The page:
is it material that both suits are in the same court. Being distinct proceedings, no greater effect is here to be given to the former decree than if it had been made in another court. Neither is it a matter of any moment that, heretofore, for satisfactory reasons, we refused the defendants a rehearing in the first case, for the refusal did not make the decree any more conclusive than it was before. According to the language of all the authorities, to conclude the parties the former judgment or decree must have been final. Now we find, in the opinion of the supreme COllrt in Beebe v. Russell, 19 How. 283, 285, a final decree thus explained: "When a decree finally decides aDd disposes of the whole. merits of the cause, and reserves no further questions or directions for the fnture judgment of the court, so that it will not be necessary to bring the cause again before the court for its final decision, it is a final decree." Adopting this definition, JUdge NIXON held, in Chemical Work8 v. Hecker, 2 Ban. & A. 351, that a decree in another circuit in a suit in equity between the same parties upon the same patent, declaring three claims void for want of novelty, but sustaining one claim,and adjudging the defendant to have infringed it, and ordering an account of the profits realized, was interlocutory merely, and did not so conclude the parties as to prevent an inquiry into the validity of the claims of the patent. It has been expressly ruled by the supreme court tbat a decree in a patent cause, such as the plaintiffs here rely on, is nota final decree from which an appeal will lie. Barnard v. Gibson, 7 How. 650; H'I.(,mis(,on v. Stainthorp, 2 Wall. 106. Again: Certainly the court might open sU::b a decree, at a subsequent term, for a rehearing, upon additional proofs; but a final decree cannot be so opened at a subse. quent term,and set aside or modified. McMicken v. Perin, 18 How. 507; BTI;mson v. Schulten, 104 U. S. 410. Once more: In Foumiquetv. Per.:. kin.s, 16 How. 82, the circuit court had made a decree that the plainl tiffs .were entitled to certain property, and referred the matter to a ter, to take and report an account, but at a subsequent term after the coming in of the master'.s report, upon exceptions thereto, reversed its previous decree, and dismissed the bill. The suprerbe court held that the former de<;:ree upon the merits was interlocutory, "and open to ion, and .under the control of the court at the final hearing, upon the exceptions to the master's report. Applying the principle of the decis" ions cited to ,this case., we have no difficulty in holding that our decree in the other suit is interlocutory, and does not bere operate as an pel precluding inquiry into the validity of the patent. Our conclusion is by no meanS inconsistent with the ruling in ThOmson v. Wooster, 114 U. S. 104, 5 Sup. Ct. Rep. 788, for that case merely decides that" while a decree pro confesso establishing the validity of a patent stands' unrevoked, the defendant cannot question the validity of the patent be.: fore the ,master appointed to ,state an account, nor on appeal set up thing to impeach the decree except what appears on the face ohhe bill.. The exceptiQl1S to the answ'Cr are overruled. ,,;': "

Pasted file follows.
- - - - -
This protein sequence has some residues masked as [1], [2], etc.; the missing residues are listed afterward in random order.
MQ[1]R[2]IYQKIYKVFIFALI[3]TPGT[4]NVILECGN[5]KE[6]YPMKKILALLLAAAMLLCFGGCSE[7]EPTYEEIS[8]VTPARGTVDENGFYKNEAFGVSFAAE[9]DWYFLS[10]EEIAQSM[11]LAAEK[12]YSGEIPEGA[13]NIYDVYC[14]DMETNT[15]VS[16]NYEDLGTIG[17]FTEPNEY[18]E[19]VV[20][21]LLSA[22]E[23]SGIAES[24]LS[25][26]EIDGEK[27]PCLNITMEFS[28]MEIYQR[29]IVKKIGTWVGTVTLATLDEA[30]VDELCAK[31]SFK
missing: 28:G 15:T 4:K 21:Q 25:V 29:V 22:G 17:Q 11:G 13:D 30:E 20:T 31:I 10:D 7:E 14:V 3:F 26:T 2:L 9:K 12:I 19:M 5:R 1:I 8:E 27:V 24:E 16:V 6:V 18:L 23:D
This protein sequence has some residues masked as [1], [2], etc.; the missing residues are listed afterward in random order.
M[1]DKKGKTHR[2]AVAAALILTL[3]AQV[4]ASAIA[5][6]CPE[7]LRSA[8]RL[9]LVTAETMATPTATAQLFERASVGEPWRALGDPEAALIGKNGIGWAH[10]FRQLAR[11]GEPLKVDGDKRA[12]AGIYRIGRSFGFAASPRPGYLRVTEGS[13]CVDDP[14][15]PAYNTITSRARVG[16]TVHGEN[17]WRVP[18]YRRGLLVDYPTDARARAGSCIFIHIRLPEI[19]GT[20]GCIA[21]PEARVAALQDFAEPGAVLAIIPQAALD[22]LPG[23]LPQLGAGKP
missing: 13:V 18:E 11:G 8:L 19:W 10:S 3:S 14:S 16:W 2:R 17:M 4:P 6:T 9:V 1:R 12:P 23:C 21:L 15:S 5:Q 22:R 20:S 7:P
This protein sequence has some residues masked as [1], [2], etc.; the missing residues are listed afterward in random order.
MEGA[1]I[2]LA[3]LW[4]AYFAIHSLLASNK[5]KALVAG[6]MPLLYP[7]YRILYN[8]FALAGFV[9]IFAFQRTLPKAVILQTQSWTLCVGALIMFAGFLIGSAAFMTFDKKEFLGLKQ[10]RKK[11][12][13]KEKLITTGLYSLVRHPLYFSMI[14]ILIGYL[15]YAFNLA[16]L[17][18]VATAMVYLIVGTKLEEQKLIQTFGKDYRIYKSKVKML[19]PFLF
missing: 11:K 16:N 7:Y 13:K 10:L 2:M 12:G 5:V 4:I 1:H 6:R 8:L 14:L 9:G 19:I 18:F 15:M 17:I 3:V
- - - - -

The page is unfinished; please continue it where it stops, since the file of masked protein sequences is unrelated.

LITHOGlUPH, & ENGRAVING CO. j ' Limited.
:(Q£rcutt Court. 8. D.,N&W .York. November SO, 1891.)
In, an action for the infrbigeJ;l1ent ,ot a copyright fo'!' a photograph, in order to reproduced was without the aU8tain the defen8e that ,the coil" "'hich statutory notlqe of copyright, it i8' nbtsUfficient that it was without the statutory notice when it came into defendllDt'e.Vossession, but it must be shown that it lacked . Buch notloewhen it left plaintilf'8 po&seltsion.
01" CoPYRIGHT-:-PHOTOGRAPllsi '
A delay of the publiQati9n of. a photograph f9r tW9 month8 Bnd eighteen daY8 after the title wa& tiied with the librarian of congre&8, 88 required by the copyright law; '18 Inot unrea80nable. :. '
... BAIII.....FoBWHAT ALLOWED-PHOTOGRA.PHS.
The facts that a photographer arranged the light, baokground, and other detail8 for a photograph, and posed the 8ubject BO as as to produce an artistic and pleasing 8ufficient·to austain a copyright for such photograph. picture,
In On final hearing. J. Falk against the Gast Lithograph Bill for .injunction &; Engraving Company, Limited. For opinion' on motion for preliminary injunction, see 40]j'ed. Rep. 168; Isaac N. ,Falkand Rowland Cox, for complainant. William ./J. EUi80n and a. Gill, for defendant.,
COXE, J. This is an equity action to enjoin the infringement of a copyright .for a photograph of iJulia Marlowe. The photograph was taken by the complainant andoopyrighted by him as proprietor. It is admitted that· the photograph was copied by the defendant. The following are the principal defenses: ,Pirst. The complainant failed to inscribe upon each copy of the photograph in question the notice required by law, the.photograph.copied by the defendant being without such notice. Seccmd. The proof is insufficient of the mailing or delivery at the office of the librarian of congress of two copies of the photograph as required by sections 4956, and 4959 of the Revised Statutes. Third. The complainant lost his right to .acopyright by unreasonably delaying the publication of the photograph. Fourth. 'fhe photograph in question is not the proper subjeot ofacopyright, and the complainant has failed to show any, title thereto as proprietor. The testimony relating to the first defense should, be scrutinized with unusual care, for the reason that thevalue of copyl'ights will be greatly It will be observed that the impaired if such defenses are photograph from which the defendant copied the infringing device, the solar print which was subsequently colored by its artist and the negative of the solar print have all been lost or destroyed. The assertion that the photograph in. question was without the statutory notice came from two witnesses who testified from memory: only, after the lapse of a year, during which time they had examined hundreds of similar photographEl. 'Moreover, their testimony does not: agree,. and the principal witness for the defendant has given two conflicting versions of the manner in which